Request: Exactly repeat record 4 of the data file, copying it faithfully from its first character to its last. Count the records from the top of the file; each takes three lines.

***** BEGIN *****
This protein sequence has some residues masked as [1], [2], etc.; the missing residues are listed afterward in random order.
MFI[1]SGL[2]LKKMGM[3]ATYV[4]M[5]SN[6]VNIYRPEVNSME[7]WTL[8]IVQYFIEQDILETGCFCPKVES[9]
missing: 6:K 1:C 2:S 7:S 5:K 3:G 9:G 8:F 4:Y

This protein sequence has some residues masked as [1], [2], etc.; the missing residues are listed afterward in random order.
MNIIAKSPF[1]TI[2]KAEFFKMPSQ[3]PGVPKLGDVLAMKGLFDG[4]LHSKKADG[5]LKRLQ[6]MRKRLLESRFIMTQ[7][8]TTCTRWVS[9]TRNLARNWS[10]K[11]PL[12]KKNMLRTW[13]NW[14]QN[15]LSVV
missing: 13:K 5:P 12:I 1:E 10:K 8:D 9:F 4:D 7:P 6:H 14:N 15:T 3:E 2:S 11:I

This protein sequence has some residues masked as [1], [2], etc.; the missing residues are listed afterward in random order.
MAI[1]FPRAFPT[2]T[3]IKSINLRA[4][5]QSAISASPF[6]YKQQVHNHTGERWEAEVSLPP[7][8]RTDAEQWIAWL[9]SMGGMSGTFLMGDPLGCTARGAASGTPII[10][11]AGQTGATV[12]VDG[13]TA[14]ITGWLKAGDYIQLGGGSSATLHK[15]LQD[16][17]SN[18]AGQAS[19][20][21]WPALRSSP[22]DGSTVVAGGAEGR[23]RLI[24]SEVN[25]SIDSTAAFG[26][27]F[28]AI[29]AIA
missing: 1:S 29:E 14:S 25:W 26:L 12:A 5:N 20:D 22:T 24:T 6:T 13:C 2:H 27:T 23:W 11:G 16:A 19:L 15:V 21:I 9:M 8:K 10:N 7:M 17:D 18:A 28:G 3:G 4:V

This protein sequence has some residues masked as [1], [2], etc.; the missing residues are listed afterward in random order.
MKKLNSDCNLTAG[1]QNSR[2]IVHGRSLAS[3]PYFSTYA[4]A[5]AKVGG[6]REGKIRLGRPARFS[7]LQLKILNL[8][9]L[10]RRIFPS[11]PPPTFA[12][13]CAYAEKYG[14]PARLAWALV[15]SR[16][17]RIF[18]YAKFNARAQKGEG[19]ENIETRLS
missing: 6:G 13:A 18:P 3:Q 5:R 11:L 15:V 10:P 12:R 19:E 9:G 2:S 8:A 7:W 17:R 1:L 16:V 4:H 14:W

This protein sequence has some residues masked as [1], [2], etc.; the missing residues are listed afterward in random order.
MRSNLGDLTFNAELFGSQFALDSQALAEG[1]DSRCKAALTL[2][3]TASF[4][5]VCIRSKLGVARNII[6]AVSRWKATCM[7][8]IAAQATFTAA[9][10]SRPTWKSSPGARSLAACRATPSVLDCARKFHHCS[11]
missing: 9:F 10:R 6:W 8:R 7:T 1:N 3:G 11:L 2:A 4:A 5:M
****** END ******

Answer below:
This protein sequence has some residues masked as [1], [2], etc.; the missing residues are listed afterward in random order.
MKKLNSDCNLTAG[1]QNSR[2]IVHGRSLAS[3]PYFSTYA[4]A[5]AKVGG[6]REGKIRLGRPARFS[7]LQLKILNL[8][9]L[10]RRIFPS[11]PPPTFA[12][13]CAYAEKYG[14]PARLAWALV[15]SR[16][17]RIF[18]YAKFNARAQKGEG[19]ENIETRLS
missing: 6:G 13:A 18:P 3:Q 5:R 11:L 15:V 10:P 12:R 19:E 9:G 2:S 8:A 7:W 17:R 1:L 16:V 4:H 14:W